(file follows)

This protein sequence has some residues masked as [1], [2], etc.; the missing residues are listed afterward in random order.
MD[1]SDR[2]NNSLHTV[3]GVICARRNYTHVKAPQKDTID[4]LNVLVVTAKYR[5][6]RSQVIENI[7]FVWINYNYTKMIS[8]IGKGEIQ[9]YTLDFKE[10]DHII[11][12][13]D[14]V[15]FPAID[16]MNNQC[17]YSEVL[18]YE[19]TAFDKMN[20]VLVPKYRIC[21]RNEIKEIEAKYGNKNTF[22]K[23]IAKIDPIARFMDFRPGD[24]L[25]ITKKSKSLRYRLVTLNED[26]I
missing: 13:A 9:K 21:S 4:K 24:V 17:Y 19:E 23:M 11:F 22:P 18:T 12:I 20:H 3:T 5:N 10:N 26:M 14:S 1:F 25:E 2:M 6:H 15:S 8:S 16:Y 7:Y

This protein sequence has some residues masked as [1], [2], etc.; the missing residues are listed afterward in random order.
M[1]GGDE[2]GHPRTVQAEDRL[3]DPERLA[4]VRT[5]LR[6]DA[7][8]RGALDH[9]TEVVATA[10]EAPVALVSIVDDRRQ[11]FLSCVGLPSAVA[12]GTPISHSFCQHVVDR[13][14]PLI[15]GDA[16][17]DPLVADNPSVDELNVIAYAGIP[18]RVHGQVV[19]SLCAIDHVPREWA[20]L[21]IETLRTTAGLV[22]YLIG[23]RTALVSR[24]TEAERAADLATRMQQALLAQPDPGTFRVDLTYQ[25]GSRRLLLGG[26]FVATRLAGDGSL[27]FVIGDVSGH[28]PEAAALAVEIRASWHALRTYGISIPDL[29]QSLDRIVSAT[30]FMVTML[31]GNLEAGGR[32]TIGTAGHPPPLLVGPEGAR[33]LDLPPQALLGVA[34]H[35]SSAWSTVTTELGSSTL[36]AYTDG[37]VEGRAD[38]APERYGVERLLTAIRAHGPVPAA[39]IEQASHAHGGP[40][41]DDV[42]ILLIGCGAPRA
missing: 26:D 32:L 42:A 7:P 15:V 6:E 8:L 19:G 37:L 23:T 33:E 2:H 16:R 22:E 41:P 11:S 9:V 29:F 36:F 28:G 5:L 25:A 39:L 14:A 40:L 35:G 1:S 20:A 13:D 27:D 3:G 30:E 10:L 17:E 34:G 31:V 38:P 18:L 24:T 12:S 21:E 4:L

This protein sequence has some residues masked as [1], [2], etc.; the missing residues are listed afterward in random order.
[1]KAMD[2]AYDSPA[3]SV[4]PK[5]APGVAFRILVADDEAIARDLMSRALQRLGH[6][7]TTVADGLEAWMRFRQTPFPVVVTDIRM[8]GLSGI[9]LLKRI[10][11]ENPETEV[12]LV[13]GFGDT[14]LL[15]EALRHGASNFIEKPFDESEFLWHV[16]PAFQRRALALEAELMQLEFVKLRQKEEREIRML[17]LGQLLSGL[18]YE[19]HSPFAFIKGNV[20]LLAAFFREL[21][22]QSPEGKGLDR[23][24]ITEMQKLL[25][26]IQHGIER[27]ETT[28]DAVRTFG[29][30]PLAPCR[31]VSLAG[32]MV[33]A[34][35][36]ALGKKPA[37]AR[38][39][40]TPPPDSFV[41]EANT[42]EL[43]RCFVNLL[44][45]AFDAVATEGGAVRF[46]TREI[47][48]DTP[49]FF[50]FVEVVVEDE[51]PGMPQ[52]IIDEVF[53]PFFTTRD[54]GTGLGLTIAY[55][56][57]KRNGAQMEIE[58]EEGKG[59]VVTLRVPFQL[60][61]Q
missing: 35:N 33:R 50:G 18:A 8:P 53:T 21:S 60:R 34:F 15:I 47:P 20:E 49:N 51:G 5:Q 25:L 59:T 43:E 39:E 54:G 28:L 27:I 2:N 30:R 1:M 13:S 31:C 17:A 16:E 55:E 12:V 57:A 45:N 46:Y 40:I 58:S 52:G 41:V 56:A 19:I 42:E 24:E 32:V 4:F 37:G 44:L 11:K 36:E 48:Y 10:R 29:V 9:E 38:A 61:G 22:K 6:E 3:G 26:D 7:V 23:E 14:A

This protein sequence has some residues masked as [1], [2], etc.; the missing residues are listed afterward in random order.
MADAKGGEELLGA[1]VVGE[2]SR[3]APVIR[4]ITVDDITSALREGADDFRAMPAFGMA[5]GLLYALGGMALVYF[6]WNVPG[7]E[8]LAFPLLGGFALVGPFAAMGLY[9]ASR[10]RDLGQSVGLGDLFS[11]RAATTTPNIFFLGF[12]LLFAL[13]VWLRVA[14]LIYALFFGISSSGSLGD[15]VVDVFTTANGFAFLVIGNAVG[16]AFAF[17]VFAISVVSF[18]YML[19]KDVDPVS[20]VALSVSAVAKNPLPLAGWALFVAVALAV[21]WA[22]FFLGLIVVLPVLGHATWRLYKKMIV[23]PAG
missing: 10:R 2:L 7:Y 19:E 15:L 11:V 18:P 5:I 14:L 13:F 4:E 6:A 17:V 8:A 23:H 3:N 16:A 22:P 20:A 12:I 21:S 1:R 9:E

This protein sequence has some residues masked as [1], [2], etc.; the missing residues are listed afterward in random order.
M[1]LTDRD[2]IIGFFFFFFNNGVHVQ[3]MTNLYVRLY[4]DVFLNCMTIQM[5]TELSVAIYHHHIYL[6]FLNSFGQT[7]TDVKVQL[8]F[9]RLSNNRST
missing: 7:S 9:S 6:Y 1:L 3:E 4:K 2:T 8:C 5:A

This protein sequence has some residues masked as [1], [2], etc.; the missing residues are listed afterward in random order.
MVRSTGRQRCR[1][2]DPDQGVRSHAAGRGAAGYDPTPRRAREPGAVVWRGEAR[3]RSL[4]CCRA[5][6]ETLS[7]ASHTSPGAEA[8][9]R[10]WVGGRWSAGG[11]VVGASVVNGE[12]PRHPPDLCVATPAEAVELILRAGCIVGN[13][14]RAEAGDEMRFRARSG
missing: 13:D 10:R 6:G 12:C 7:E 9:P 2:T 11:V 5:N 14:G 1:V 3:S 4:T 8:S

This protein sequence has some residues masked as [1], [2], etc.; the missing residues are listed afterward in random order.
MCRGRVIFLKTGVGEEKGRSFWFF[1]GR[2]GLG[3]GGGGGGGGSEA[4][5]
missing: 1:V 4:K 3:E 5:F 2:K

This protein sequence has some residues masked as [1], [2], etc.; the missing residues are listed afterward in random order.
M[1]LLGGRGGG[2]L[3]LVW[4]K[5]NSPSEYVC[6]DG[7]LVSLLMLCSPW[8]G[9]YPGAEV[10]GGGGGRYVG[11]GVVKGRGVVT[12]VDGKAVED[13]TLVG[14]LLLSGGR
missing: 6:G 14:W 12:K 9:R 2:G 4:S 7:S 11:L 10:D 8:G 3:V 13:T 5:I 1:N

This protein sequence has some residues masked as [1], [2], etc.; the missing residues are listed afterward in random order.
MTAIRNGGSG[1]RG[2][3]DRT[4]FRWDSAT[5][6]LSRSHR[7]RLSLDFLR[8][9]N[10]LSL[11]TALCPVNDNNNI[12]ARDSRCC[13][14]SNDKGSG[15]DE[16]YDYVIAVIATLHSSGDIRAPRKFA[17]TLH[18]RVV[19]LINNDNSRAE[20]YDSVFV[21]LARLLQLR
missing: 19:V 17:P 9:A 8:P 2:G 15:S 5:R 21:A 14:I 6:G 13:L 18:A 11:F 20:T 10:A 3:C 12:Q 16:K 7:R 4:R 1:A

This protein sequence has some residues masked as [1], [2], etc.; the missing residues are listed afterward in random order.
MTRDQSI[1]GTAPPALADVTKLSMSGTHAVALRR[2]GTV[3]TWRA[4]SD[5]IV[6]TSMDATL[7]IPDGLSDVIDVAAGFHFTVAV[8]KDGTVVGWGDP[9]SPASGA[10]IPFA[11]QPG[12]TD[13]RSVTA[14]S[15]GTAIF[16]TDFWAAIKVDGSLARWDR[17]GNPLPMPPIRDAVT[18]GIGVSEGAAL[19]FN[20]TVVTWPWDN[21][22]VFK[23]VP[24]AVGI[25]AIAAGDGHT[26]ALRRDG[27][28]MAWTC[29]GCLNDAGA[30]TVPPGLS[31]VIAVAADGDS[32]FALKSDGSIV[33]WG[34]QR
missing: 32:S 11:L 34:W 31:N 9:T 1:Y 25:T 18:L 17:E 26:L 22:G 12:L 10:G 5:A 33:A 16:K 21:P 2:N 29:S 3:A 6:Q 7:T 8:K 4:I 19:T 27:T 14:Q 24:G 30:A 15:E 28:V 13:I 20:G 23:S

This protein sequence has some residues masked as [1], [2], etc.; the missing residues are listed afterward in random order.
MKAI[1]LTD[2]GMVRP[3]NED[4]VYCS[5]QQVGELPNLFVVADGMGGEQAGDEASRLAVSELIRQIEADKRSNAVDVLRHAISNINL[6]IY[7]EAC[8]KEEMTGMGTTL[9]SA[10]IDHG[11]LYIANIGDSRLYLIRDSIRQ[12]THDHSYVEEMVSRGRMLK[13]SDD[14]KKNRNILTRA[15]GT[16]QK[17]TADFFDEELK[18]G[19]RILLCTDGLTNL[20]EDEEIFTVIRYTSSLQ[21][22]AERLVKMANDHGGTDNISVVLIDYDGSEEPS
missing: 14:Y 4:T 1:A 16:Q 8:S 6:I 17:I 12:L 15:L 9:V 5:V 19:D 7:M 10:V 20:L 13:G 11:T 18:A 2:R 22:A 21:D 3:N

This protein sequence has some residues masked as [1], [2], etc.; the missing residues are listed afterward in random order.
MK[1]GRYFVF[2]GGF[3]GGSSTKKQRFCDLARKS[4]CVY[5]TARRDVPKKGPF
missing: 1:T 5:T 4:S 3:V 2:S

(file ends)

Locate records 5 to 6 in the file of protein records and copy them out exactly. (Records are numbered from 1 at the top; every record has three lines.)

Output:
This protein sequence has some residues masked as [1], [2], etc.; the missing residues are listed afterward in random order.
M[1]LTDRD[2]IIGFFFFFFNNGVHVQ[3]MTNLYVRLY[4]DVFLNCMTIQM[5]TELSVAIYHHHIYL[6]FLNSFGQT[7]TDVKVQL[8]F[9]RLSNNRST
missing: 7:S 9:S 6:Y 1:L 3:E 4:K 2:T 8:C 5:A

This protein sequence has some residues masked as [1], [2], etc.; the missing residues are listed afterward in random order.
MVRSTGRQRCR[1][2]DPDQGVRSHAAGRGAAGYDPTPRRAREPGAVVWRGEAR[3]RSL[4]CCRA[5][6]ETLS[7]ASHTSPGAEA[8][9]R[10]WVGGRWSAGG[11]VVGASVVNGE[12]PRHPPDLCVATPAEAVELILRAGCIVGN[13][14]RAEAGDEMRFRARSG
missing: 13:D 10:R 6:G 12:C 7:E 9:P 2:T 11:V 5:N 14:G 1:V 3:S 4:T 8:S